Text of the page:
The absurdity of US gun laws
The New York Times reports:
Senator Frank R. Lautenberg, Democrat of New Jersey, who requested the study, plans to introduce legislation to address the problem in part by requiring federal officials to keep records of gun purchases by terror suspects for a minimum of 10 years. Such records must now be destroyed within 24 hours as a result of a change ordered by Congress last year. Mr. Lautenberg maintains that the new policy has hindered terrorism investigations by eliminating the paper trail on gun purchases.
"Destroying these records in 24 hours is senseless and will only help terrorists cover their tracks," Mr. Lautenberg said Monday. "It's an absurd policy."
He blamed what he called the Bush administration's "twisted allegiances" to the National Rifle Association for the situation.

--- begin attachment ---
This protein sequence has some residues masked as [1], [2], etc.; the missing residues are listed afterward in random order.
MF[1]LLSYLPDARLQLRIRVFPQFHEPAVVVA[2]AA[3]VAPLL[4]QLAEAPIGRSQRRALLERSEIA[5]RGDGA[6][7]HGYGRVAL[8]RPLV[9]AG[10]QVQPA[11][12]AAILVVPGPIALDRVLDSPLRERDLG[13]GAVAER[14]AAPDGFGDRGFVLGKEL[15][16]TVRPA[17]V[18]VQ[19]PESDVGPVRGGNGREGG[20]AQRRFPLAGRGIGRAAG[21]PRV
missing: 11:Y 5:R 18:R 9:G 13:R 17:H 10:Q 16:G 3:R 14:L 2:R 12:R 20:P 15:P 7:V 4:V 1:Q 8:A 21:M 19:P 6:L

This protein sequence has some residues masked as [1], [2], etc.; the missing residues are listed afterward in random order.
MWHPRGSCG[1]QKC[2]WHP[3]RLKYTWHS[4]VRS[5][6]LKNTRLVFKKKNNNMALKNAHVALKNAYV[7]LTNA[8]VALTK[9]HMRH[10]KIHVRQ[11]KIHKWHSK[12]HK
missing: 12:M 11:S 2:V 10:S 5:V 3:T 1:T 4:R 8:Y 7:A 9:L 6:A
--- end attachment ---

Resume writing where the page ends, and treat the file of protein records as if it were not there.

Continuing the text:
The N.R.A. and gun rights supporters in Congress have fought - successfully, for the most part - to limit the use of the F.B.I.'s national gun-buying database as a tool for law enforcement investigators, saying the database would amount to an illegal registry of gun owners nationwide.
The legal debate over how gun records are used became particularly contentious months after the Sept. 11 attacks, when it was disclosed that the Justice Department and John Ashcroft, then the attorney general, had blocked the F.B.I. from using the gun-buying records to match against some 1,200 suspects who were detained as part of the Sept. 11 investigation. Mr. Ashcroft maintained that using the records in a criminal investigation would violate the federal law that created the system for instant background gun checks, but Justice Department lawyers who reviewed the issue said they saw no such prohibition.